Old 22.01.2021, 22:30
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Re: Swiss German in School

When we moved to Stoke, I had to translate for my Surrey boy
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  #73  
Old 23.01.2021, 11:48
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Re: Swiss German in School

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I had an English friend who went to live in Wales and totally refused to either try to learn or speak any, and would refuse to even try to understand when spoken to. She also complained bitterly that the Welsh were not very friendly!
All she had to do was to sharpen her ears

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Old 23.01.2021, 12:01
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Re: Swiss German in School

LOL, but the point I was making is that she did not want to learn and expected everyone to speak English - and then said they were not friendly. It is about this psychological/respect rapport about learning a language, even if the othr person can speak yours, and even if said language is not particularly 'useful' beyond those borders. It makes a massive difference.
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Old 23.01.2021, 12:04
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Re: Swiss German in School

In Ticino we have:

Italian

Railroad dialect (dialetto della ferrovia), basically simplified Lombardian with some Ticino-specific words that permits a common dialect that all can understand.

Local dialects


Work, schools, TV, Radio are all in Italian.

Stores, restaurants, etc. any of the three, or some combination.

I understand the first two, and OUR local dialect, but probably not some of the others.

Most people normally speak Italian or railroad dialect.

Tom
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Old 23.01.2021, 12:13
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Re: Swiss German in School

It's important for expats/immigrants to note that the government requires teachers and students to speak high German during class as part of their German schooling. Outside of class, students can speak whatever they want, but Swiss German will be the common denominator.
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Old 23.01.2021, 12:37
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Re: Swiss German in School

Yes, of course. But there are degrees of such. A Swiss German person can speak High German with no accent, a bit like RP in English- or can speak a form of High German which has a strong Swiss German accent and some words/expressions linked to Swiss German. Not sure I express myself very well here. Same as would happen in Austria or Bavaria, for instance.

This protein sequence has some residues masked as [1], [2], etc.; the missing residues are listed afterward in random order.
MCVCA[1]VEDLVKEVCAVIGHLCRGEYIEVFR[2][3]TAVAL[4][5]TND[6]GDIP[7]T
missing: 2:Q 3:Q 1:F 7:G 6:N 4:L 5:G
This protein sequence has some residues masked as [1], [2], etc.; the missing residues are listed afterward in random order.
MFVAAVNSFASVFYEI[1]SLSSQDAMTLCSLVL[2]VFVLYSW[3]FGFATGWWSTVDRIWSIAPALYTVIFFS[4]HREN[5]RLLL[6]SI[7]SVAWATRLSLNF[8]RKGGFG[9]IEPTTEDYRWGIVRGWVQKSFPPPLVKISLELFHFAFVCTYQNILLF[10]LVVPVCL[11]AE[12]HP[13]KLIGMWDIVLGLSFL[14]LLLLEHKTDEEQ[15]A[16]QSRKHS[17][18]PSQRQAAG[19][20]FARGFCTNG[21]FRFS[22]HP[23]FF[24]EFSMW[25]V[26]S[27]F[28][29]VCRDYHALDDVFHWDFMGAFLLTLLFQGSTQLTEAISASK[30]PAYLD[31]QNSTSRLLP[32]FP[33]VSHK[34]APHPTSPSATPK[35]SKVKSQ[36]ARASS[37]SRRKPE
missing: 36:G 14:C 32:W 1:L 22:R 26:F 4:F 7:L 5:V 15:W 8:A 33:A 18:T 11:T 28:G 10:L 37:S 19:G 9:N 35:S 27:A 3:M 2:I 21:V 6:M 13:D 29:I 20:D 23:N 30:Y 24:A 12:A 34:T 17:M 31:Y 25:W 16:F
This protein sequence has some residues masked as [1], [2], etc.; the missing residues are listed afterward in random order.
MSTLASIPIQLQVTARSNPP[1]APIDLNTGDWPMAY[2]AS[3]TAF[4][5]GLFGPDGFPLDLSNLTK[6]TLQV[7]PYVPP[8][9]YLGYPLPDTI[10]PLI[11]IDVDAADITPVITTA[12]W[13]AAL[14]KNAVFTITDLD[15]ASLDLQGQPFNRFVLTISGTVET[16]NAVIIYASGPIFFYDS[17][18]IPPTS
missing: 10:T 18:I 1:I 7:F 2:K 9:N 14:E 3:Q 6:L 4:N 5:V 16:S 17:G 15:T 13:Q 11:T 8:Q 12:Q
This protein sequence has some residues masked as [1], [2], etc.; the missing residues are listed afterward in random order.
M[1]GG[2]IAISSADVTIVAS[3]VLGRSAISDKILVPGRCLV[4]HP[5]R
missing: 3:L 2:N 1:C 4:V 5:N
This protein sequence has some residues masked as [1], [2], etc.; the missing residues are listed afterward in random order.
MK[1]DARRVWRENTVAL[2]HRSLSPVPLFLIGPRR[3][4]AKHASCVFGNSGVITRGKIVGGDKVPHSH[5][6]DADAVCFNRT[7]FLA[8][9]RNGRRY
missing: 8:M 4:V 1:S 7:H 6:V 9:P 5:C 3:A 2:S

text corrected, sorry

Last edited by JackieH; 23.01.2021 at 14:50.
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Old 23.01.2021, 14:48
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Re: Swiss German in School

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Yes, of course. But there are degrees of such. A Swiss German person can speak High German with no accent, a bit like RP in English- or can speak a form of Swiss German which has a strong Swiss German accent and some words/expressions linked to Swiss German. Not sure I express myself very well here. Same as would happen in Austria or Bavaria, for instance.
In my experience the Swiss speak High German with a very distinct accent. I like it more than other accents tbh, it feels more natural to me. Or perhaps it's because I'm more used to it.

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LOL, but the point I was making is that she did not want to learn and expected everyone to speak English - and then said they were not friendly. It is about this psychological/respect rapport about learning a language, even if the othr person can speak yours, and even if said language is not particularly 'useful' beyond those borders. It makes a massive difference.
No, absolutely agree. I also like regionalisms and dialects and wish people wouldn't lose them. For us foreigners it's a bit more difficult to "get" the local dialects in the beginning because one receives confusing info and advice "Start learning HG first! Master that first!" "You want to make local friends? Start learning the local dialect!" One can do so much in the beginning, especially if one wants to do everything right.
I have friends who survived with French for the first year here. And I mean the Swiss-German side. The Swiss-Germans' capacity of switching between HG/Schriftdeutsch and local dialects or other languages is phenomenal. It is very inspiring.
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Old 23.01.2021, 15:00
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Re: Swiss German in School

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In my experience the Swiss speak High German with a very distinct accent..
Yes.

As a former girlfriend once told me "you don't speak Swiss German. you speak Schriftdeutsch with a Swiss accent!"

Tom
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Old 24.01.2021, 13:02
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Re: Swiss German in School

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Yes.

As a former girlfriend once told me "you don't speak Swiss German. you speak Schriftdeutsch with a Swiss accent!"

Tom
Tomasso, how's your Sardinian?

https://www.youtube.com/watch?v=4HZU2TjmRGg